Veep: Season 3 (15) various directors DVD /Blu-ray (280 mins)
“You have more nervous tics than a shoe bomber,” Amy snipes at fellow wannabe campaign manager Dan. Veep’s quips remain toxic but Armando Iannucci’s scabrous satire on US politics also adopts a more dramatic tone as hapless VP Selina Meyer (Julia Louis-Dreyfus, pictured) targets the presidency. Naked ambition isn’t so funny it turns out and this third series sometimes feels more West Wing than Spin City. Gary, played by Tony Hale, is still the most endearing character as Selina’s personal aide, while the others are a soulless bunch. However, Veep is thoroughly compelling TV, despite all the dissing and hissing.
The Breakfast Club on Blu-ray (15) John Hughes Blu-ray (93 mins)
“You see us as you want to see us - in the simplest terms, in the most convenient definitions. You see us as a brain, an athlete, a basket case, a princess and a criminal…” Anthony Michael Hall’s earnest voiceover fades out and Judd Nelson’s badly dressed rebel leaps and slaps the goal post. “Don’t You (Forget about Me)” kicks in. It may not be recognised in the pantheon of great teen films, but 1985’s The Breakfast Club was a huge part of growing up in the garish, odd Eighties. Hughes had a real feel for how teenagers feel and talk, and the droll dialogue is still fabulously quotable. A rather theatrical drama, but also a daring one and it’s the best film release this week.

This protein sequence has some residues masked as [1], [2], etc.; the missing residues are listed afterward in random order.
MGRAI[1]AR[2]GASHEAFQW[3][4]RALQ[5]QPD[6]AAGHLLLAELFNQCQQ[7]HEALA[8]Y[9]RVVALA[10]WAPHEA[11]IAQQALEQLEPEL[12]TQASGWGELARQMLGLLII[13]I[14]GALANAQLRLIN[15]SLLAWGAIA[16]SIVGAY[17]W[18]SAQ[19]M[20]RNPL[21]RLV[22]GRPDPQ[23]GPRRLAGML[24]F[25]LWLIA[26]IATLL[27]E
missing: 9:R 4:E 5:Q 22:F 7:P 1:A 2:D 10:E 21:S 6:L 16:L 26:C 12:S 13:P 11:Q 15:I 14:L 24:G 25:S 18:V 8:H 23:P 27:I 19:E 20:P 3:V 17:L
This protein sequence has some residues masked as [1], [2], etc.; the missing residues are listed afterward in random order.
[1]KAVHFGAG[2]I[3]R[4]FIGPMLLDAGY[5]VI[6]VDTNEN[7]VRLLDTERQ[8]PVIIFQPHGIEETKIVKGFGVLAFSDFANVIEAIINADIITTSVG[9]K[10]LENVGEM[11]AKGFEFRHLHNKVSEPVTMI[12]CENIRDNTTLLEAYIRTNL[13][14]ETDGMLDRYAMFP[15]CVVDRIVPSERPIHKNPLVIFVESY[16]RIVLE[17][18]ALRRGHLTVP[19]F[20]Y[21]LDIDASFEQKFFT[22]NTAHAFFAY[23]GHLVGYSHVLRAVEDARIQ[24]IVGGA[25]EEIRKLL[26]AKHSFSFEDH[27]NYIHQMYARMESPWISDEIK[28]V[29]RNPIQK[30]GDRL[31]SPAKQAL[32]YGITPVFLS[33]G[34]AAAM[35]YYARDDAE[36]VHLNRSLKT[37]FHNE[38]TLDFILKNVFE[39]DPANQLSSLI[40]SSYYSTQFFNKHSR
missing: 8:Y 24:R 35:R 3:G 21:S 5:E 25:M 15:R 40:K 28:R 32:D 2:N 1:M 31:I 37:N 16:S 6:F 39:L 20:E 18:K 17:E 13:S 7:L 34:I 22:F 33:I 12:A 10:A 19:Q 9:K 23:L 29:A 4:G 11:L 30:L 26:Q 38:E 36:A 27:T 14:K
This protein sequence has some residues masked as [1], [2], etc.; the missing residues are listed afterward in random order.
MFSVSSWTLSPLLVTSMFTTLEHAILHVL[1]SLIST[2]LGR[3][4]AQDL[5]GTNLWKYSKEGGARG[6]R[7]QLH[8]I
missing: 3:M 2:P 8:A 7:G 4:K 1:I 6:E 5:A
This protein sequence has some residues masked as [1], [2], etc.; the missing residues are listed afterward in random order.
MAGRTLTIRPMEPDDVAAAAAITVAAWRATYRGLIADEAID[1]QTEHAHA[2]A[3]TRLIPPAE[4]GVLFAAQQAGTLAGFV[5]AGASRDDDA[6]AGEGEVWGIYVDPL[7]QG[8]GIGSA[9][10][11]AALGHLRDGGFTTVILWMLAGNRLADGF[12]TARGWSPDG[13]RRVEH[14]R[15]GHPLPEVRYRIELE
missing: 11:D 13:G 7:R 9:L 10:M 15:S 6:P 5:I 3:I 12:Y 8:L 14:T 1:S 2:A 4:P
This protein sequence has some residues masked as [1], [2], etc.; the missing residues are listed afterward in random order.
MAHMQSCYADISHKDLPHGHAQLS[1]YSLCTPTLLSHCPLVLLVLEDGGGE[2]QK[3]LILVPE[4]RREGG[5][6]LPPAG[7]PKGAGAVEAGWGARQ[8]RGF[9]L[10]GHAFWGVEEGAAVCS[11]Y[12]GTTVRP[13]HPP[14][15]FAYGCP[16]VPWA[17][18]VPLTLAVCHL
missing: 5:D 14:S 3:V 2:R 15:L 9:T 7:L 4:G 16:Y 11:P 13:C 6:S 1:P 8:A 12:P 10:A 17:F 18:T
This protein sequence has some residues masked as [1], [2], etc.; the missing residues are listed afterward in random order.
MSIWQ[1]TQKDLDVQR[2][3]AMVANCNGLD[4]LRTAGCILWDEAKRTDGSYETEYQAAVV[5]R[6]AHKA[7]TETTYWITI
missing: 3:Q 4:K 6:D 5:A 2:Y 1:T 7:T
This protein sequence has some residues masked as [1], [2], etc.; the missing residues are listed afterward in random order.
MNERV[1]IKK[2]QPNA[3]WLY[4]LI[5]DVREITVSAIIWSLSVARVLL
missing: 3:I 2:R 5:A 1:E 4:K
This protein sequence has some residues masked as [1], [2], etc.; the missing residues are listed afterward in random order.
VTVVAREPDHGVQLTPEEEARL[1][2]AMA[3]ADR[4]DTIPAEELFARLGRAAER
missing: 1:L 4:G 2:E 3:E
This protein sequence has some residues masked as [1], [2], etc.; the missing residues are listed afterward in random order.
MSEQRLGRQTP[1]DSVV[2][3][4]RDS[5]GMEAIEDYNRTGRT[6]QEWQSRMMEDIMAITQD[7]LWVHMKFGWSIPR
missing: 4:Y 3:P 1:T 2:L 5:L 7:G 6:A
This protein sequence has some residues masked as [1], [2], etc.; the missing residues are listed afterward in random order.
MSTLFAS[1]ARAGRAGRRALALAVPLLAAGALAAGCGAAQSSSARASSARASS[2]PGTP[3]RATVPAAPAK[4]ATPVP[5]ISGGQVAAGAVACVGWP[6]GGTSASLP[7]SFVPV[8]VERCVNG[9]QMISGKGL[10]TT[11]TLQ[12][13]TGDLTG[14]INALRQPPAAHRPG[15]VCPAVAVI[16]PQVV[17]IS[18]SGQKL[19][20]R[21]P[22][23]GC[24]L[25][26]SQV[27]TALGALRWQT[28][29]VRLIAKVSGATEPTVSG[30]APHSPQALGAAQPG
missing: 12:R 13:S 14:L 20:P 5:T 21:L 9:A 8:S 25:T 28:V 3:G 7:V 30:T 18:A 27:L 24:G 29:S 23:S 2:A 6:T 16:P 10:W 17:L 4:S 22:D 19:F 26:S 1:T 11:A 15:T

Roald Dahl’s Esio Trot (U) Dearbhla Walsh DVD/Blu-ray (88 mins)
Testudophobia sufferers should probably avoid Dearbhla Walsh’s tortoise-tastic confection, starring Dustin Hoffman and Judi Dench as neighbours Mr Hoppy and Mrs Silver. Shy Hoppy pines for Silver’s affections and see his chance via her frustratingly slow-growing pet tortoise, Alfie. James Corden’s mannered narration irks a tad, but otherwise this Roald Dahl adaptation, co-written by Richard Curtis, oozes wit and charm.
Electricity (15) Bryn Higgins DVD /Blu-ray (96 mins)
Willowy Agyness Deyn plays Lily, an epileptic whose abusive mother has just died, in Bryn Higgins’s jarring British drama. Lily, a positive soul despite all her falls from epileptic episodes, has inherited some money and needs to inform her estranged brother, Mikey (Christian Cooke), about it, so she travels from Lancashire to London to search for him, naively asking for his whereabouts on the capital’s streets. Electricity is a tad too sentimental, with some flat, cliched characterisation. Lacking spark.
Get On Up (12) Tate Taylor DVD /Blu-ray (139 mins)
Tate Taylor’s sprightly biopic of the Godfather of Soul, who almost always refers to himself in the third person, charts James Brown’s rise from a dirt poor shack in Georgia in the 1930s to superstardom. Chadwick Boseman perfectly captures the mercurial genius and his slick moves and grooves. This is a compelling drama.